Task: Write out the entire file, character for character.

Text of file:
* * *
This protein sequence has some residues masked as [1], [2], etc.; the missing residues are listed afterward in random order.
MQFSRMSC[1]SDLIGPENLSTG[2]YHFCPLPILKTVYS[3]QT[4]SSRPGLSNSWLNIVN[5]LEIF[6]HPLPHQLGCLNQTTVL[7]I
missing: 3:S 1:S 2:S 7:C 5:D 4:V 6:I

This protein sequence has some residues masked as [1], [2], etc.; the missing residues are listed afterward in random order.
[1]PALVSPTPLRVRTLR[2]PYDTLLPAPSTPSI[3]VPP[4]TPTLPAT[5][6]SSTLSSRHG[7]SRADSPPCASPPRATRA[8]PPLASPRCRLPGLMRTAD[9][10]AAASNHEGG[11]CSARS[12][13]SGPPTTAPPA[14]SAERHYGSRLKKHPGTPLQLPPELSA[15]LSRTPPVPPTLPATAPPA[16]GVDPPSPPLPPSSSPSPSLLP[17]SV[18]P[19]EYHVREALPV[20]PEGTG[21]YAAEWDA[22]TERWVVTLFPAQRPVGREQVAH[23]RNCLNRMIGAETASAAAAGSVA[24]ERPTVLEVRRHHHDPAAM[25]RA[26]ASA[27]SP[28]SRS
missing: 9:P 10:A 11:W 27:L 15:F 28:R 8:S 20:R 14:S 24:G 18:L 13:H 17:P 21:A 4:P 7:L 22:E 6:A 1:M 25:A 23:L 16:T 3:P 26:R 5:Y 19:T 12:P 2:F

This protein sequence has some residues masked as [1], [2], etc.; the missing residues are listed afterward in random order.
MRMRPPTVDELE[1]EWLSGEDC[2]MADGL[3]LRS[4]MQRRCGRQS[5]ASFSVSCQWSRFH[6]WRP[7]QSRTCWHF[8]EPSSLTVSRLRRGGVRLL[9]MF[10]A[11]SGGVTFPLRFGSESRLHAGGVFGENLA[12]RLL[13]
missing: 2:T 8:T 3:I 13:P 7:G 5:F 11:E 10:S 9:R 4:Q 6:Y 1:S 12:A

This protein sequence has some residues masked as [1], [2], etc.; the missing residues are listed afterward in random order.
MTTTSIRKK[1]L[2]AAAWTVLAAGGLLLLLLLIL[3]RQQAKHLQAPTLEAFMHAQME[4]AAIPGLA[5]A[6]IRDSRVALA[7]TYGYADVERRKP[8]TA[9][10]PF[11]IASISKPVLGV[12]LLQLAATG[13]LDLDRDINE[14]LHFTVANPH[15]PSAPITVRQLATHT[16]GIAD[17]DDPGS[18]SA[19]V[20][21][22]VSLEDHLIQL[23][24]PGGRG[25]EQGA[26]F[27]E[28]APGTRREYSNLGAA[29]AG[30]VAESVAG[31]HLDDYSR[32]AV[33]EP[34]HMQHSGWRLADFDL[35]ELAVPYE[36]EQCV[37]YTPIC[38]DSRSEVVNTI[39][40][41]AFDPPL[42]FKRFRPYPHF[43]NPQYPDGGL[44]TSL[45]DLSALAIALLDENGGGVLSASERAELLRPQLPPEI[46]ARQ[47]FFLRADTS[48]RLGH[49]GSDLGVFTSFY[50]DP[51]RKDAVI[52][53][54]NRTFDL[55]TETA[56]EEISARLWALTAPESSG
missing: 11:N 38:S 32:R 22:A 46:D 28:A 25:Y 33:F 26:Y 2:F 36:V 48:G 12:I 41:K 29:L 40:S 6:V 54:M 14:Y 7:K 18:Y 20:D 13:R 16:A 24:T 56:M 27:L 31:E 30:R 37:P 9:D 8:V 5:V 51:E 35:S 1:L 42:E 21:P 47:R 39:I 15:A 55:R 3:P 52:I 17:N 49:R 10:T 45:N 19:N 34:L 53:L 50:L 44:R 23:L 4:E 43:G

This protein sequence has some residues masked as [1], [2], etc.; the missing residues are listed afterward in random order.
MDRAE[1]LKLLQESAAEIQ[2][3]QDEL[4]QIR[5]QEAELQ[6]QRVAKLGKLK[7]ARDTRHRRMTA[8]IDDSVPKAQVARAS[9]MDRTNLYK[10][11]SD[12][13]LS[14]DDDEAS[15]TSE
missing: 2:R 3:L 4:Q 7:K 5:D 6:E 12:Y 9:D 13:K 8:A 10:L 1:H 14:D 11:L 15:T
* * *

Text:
This protein sequence has some residues masked as [1], [2], etc.; the missing residues are listed afterward in random order.
MQFSRMSC[1]SDLIGPENLSTG[2]YHFCPLPILKTVYS[3]QT[4]SSRPGLSNSWLNIVN[5]LEIF[6]HPLPHQLGCLNQTTVL[7]I
missing: 3:S 1:S 2:S 7:C 5:D 4:V 6:I

This protein sequence has some residues masked as [1], [2], etc.; the missing residues are listed afterward in random order.
[1]PALVSPTPLRVRTLR[2]PYDTLLPAPSTPSI[3]VPP[4]TPTLPAT[5][6]SSTLSSRHG[7]SRADSPPCASPPRATRA[8]PPLASPRCRLPGLMRTAD[9][10]AAASNHEGG[11]CSARS[12][13]SGPPTTAPPA[14]SAERHYGSRLKKHPGTPLQLPPELSA[15]LSRTPPVPPTLPATAPPA[16]GVDPPSPPLPPSSSPSPSLLP[17]SV[18]P[19]EYHVREALPV[20]PEGTG[21]YAAEWDA[22]TERWVVTLFPAQRPVGREQVAH[23]RNCLNRMIGAETASAAAAGSVA[24]ERPTVLEVRRHHHDPAAM[25]RA[26]ASA[27]SP[28]SRS
missing: 9:P 10:A 11:W 27:L 15:F 28:R 8:S 20:R 14:S 24:G 18:L 13:H 17:P 21:A 4:P 7:L 22:E 6:A 1:M 25:A 23:L 16:T 3:P 26:R 5:Y 19:T 12:P 2:F

This protein sequence has some residues masked as [1], [2], etc.; the missing residues are listed afterward in random order.
MRMRPPTVDELE[1]EWLSGEDC[2]MADGL[3]LRS[4]MQRRCGRQS[5]ASFSVSCQWSRFH[6]WRP[7]QSRTCWHF[8]EPSSLTVSRLRRGGVRLL[9]MF[10]A[11]SGGVTFPLRFGSESRLHAGGVFGENLA[12]RLL[13]
missing: 2:T 8:T 3:I 13:P 7:G 5:F 11:E 10:S 9:R 4:Q 6:Y 1:S 12:A

This protein sequence has some residues masked as [1], [2], etc.; the missing residues are listed afterward in random order.
MTTTSIRKK[1]L[2]AAAWTVLAAGGLLLLLLLIL[3]RQQAKHLQAPTLEAFMHAQME[4]AAIPGLA[5]A[6]IRDSRVALA[7]TYGYADVERRKP[8]TA[9][10]PF[11]IASISKPVLGV[12]LLQLAATG[13]LDLDRDINE[14]LHFTVANPH[15]PSAPITVRQLATHT[16]GIAD[17]DDPGS[18]SA[19]V[20][21][22]VSLEDHLIQL[23][24]PGGRG[25]EQGA[26]F[27]E[28]APGTRREYSNLGAA[29]AG[30]VAESVAG[31]HLDDYSR[32]AV[33]EP[34]HMQHSGWRLADFDL[35]ELAVPYE[36]EQCV[37]YTPIC[38]DSRSEVVNTI[39][40][41]AFDPPL[42]FKRFRPYPHF[43]NPQYPDGGL[44]TSL[45]DLSALAIALLDENGGGVLSASERAELLRPQLPPEI[46]ARQ[47]FFLRADTS[48]RLGH[49]GSDLGVFTSFY[50]DP[51]RKDAVI[52][53][54]NRTFDL[55]TETA[56]EEISARLWALTAPESSG
missing: 11:N 38:S 32:R 22:A 46:D 28:A 25:Y 33:F 26:Y 2:F 36:V 48:G 12:I 41:K 29:L 40:S 6:V 54:M 14:Y 7:K 18:Y 20:D 13:R 16:A 24:T 56:M 27:L 31:E 30:R 37:P 9:D 8:V 5:V 51:E 35:S 1:L 42:E 21:P 47:R 39:I 15:A 55:R 3:P 52:I 17:N 49:R 10:T 45:N 19:N 34:L 53:L 50:L 44:R 23:L 4:E 43:G

This protein sequence has some residues masked as [1], [2], etc.; the missing residues are listed afterward in random order.
MDRAE[1]LKLLQESAAEIQ[2][3]QDEL[4]QIR[5]QEAELQ[6]QRVAKLGKLK[7]ARDTRHRRMTA[8]IDDSVPKAQVARAS[9]MDRTNLYK[10][11]SD[12][13]LS[14]DDDEAS[15]TSE
missing: 2:R 3:L 4:Q 7:K 5:D 6:E 12:Y 9:D 13:K 8:A 10:L 1:H 14:D 11:L 15:T